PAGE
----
Girl Scout Cookies bring more than just sweetness to local girls

Emily Broyles, Reporter

When some people think ‘Girl Scouts,’ khaki, badges and the long-awaited cookies sold every January through March may come to mind. One local Girl Scout said cookies do play a role in her Girl Scout career, but for reasons one might not expect.

“It actually turned out to be a lot more fun, not the stereotypical crafts that you hear about. It’s more like leadership learning and skills that you don’t learn as a regular girl,” said Ann Mellon, a Girl Scout of 10 years. “Probably if you’re not a Girl Scout, you don’t learn how to change a tire when you’re 8 years old.”

Ann Mellon joined Girl Scouts in kindergarten after her mother, a former Girl Scout, mentioned the organization. Now a freshman at Watauga High School, Mellon serves as a media spokesperson for the Girl Scout organization at 15 years old.

“She’s learned interview skills. She’s doing really well with five or six years of radio experience,” said Amber Mellon, Ann’s mother and troop leader.

Amber Mellon said while leading her daughter’s troop, she has tried to prepare them for the ins and outs of the real world in the comfortable setting of Girl Scouts.

“One of the things our troop emphasizes is travel and the importance of travel, getting out, and getting out of your comfort zone because in Boone, like (Ann) said, you don’t run into somebody you don’t know,” Amber Mellon said.

Ann Mellon said that being older, she now appreciates the life skills and values practiced through Girl Scouts, especially through exposure.

“We went to Atlanta four years ago and that was the weekend of the big Black Lives Matter march. Say if we didn’t go to Atlanta, we wouldn’t get exposed to all the stuff like that,” Ann Mellon said. “That’s really important for girls this age, to learn how to be independent.”

Amber Mellon educates her troop by taking them on trips outside of the High Country. But, they reunite every Sunday at 6:30 p.m. to plan “trips” throughout Boone — trips to sell their Girl Scout Cookies. 

“Cookies, that’s what you see, but it’s not just about selling cookies. It’s about customer service, it’s learning how to project yourself and how to ask a stranger, ‘Will you support me?’ It’s learning about your mission,” Amber Mellon said. “It’s also learning about budgeting. Those budgeting skills that you guys are learning as college students, they’ve had those experiences from third grade.”

Ann Mellon said that selling cookies every year is not only a growing experience for troop members, but a team effort between the Girl Scouts and their parents.

“Selling cookies is one of the most professional experiences an 8-year-old can have. When I was 6, I learned how to count change, which most people don’t get until they’re 11 or 12,” Ann Mellon said. “People see us as ‘mini bosses,’ and that’s not really on our end, that’s (the parents’) end, and there’s a lot of behind the scenes things that people don’t see.”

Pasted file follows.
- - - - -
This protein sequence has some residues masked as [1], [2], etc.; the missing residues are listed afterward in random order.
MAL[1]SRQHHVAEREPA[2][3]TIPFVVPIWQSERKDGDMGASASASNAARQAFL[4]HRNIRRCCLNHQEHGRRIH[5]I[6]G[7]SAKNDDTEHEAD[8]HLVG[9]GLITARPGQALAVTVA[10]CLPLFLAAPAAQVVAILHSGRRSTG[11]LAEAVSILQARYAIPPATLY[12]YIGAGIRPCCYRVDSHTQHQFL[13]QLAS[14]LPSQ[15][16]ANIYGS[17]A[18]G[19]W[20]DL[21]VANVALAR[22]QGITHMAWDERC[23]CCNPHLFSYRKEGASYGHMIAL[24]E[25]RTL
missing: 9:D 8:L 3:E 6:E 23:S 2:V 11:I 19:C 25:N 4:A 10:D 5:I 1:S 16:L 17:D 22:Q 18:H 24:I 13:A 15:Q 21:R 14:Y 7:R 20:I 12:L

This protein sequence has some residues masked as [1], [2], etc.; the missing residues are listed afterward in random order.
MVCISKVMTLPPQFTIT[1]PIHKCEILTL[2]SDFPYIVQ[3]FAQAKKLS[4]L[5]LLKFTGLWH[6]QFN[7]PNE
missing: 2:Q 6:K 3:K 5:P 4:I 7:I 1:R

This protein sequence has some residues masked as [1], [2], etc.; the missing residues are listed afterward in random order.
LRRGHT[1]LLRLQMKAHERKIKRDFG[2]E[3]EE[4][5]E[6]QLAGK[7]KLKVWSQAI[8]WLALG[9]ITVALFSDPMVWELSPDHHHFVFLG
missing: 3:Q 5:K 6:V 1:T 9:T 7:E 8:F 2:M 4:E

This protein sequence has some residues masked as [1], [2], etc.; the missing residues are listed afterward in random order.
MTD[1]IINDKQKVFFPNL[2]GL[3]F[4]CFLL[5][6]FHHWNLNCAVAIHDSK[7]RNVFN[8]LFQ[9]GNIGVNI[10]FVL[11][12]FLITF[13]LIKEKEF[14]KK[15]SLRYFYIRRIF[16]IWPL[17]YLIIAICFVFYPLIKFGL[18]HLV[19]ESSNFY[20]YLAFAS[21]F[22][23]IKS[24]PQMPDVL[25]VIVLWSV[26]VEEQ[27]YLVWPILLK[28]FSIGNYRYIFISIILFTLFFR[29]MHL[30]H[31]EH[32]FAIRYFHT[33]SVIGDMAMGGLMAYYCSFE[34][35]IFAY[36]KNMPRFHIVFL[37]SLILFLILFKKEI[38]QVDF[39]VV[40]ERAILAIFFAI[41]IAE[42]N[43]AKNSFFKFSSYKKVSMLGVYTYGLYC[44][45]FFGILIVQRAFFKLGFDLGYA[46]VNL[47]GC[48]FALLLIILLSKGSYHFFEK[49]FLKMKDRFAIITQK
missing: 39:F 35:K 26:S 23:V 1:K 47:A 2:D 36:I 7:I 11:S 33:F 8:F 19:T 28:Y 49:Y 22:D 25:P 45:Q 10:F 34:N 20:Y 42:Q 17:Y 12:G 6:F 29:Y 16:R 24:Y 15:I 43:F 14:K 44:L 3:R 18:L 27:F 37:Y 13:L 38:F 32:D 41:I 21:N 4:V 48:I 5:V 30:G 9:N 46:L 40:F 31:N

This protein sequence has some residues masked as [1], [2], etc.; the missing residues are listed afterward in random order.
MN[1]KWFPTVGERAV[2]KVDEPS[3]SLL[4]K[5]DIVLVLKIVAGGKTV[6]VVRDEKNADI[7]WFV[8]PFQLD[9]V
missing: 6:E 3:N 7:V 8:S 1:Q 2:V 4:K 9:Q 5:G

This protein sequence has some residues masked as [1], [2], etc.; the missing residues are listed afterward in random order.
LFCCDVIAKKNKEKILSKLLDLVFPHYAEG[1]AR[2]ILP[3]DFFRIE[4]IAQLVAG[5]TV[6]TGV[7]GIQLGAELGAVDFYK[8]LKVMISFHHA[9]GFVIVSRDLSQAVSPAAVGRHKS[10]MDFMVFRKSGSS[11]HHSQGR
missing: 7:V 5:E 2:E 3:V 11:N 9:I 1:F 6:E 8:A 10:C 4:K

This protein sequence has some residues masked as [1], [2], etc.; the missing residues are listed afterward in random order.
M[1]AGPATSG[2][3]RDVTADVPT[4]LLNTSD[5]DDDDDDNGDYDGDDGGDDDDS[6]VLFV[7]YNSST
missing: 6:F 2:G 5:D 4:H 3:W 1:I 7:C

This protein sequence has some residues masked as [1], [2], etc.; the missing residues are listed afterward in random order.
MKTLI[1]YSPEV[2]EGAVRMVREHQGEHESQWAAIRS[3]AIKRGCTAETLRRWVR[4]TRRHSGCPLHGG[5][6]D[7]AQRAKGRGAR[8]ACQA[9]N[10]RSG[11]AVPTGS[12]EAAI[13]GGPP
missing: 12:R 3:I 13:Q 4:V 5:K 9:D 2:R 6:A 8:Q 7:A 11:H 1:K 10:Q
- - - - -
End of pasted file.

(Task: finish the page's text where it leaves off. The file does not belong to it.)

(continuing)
What people don’t see is the shipment of cookies arriving, parents counting each box before distributing them among scouts and safety precautions when selling the cookies.

Safety comes first when selling cookies, especially in the wintertime, Ann Mellon said.

Ann Mellon, who has sold more than 10,000 boxes of cookies total, said selling door-to-door is just a way she “can branch out to people,” especially “busy” App State students.

Amber Mellon, who teaches math at App State, said her troop leader life also mixes in with her campus life, as former students email her asking for boxes or release dates.

Sarah Robinson, senior marketing manager for Girl Scouts Carolinas Peaks to Piedmont, wrote in an email that all Girl Scout Cookie profits go to the local community and benefit girls in troops. 

Paola Bula Blanco
Girl Scouts of troop 10807 sold Girl Scout Cookies the morning of Jan. 25.

As a former Girl Scout, she wrote the cookie program, along with Girl Scouts in general, offers so much more to girls.

“My favorite thing about Girl Scouts is probably the widespread sisterhood that people who have been a Girl Scout seem to take with them all their lives,” Robinson wrote.

Sarah Kate Rankin, a junior communication sciences and disorders major, also grew up a Girl Scout. She now serves as president of App State’s chapter of Kappa Delta, in which Girl Scouts is one of the sorority’s philanthropies.

“All of us have the same values and ideas of wanting to help these women. It’s really cool that we each have our own perspective on it,” Rankin said. “It’s just basically just trying to empower them, just making them feel along with it and helping them with their badges or things that they need.”

Kappa Delta hosts a “Confidence Workshop” and a “Daddy Daughter Dance” on campus for Girl Scouts in the area. Rankin said projects like these break the stigma of sorority life and give young women the empowerment Kappa Delta aims for them to achieve.

“We also had paper bags and have them write down 10 things that they loved about themselves, 10 things that made them confident. And last year, I worked with a girl, and she couldn’t think of anything to write on her bag. She was like, ‘I am so ugly, I don’t know what to write.’ And so, we probably spent like 30 minutes, but by the end, she had 20 words in her bag of things that she loved about herself,” Rankin said.

Kappa Delta and the local Girl Scouts of Boone will sell cookies in Plemmons Student Union the week of Feb. 11.